Fat Steve's Blatherings

Monday, March 21, 2005

Terri Schiavo: News and a Theory

      Captain Ed reports the House has passed the Schiavo bill, so it should be signed tonight or tomorrow, as soon as the Senate can print it and get it over to the White House.

      Meanwhile, Jane Galt asked why so many people saw killing Terri as a moral imperative.  That is an excellent question.

      Also, "Ann" observes, in Galt's comments, that:
It often appears that what many liberals really object to is value judgments. Hurting people in response to something that they've done is wrong, because it's judgmental (and we could probably blame their mistakes on others, if we tried; is there ever really a right and wrong?), whereas hurting people for convenience doesn't involve moral values, so it doesn't bother them. Thus, it's wrong to kill murderers who have been sentenced to death, because you're killing them based on their own actions, but you're in no danger of making a value judgment when killing a newborn. If it's convenient, do it.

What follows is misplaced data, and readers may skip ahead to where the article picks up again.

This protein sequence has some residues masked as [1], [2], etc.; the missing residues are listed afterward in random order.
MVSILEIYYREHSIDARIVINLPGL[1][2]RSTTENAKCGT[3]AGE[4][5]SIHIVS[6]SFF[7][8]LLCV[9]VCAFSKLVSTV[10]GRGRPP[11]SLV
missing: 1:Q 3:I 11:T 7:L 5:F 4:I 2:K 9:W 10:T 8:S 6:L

Maybe I'm being too hard on them, but I've been so disappointed at the lack of liberal concern for the Iraqi people under Saddam, or for North Koreans or others. The philosophy seems to be that going after dictators because they've hurt people is judgmental and therefore wrong, whereas letting the people in those countries suffer and die is regrettable but is the lesser of two evils.

But liberals are willing to judge rich white guys, especially businessmen. It's OK to say that businesses are evil, but it would be wrong to say that a dictator is evil. Maybe the only value judgments allowed are against businesses (but not governments), and rich people can be considered businesses. I have a hard time putting it all into one coherent approach.

      Bert Cates replies to Ann, essentially, that liberals like him have loads of concern for North Koreans, Iraqis, etc.  Just not enough to actually do anything about their suffering, especially because it might hurt others and might make things worse.

      Arguments from prudence should always be respected, but I can't
help but notice that most liberals recklessly interfere in social arrangements that have lasted for centuries, even millennia, absolutely dismissing any objection concerning possible ill effects.  Thus I find his Mr. Cates's argument hard to take seriously.

      Further update: the bill's been signed.  The vote, by the way, was 156 Republicans and 47 Democrats in favor, 5 Republicans and 53 Democrats opposed, 71 Republicans, 102 Democrats, and 1 independent not voting.



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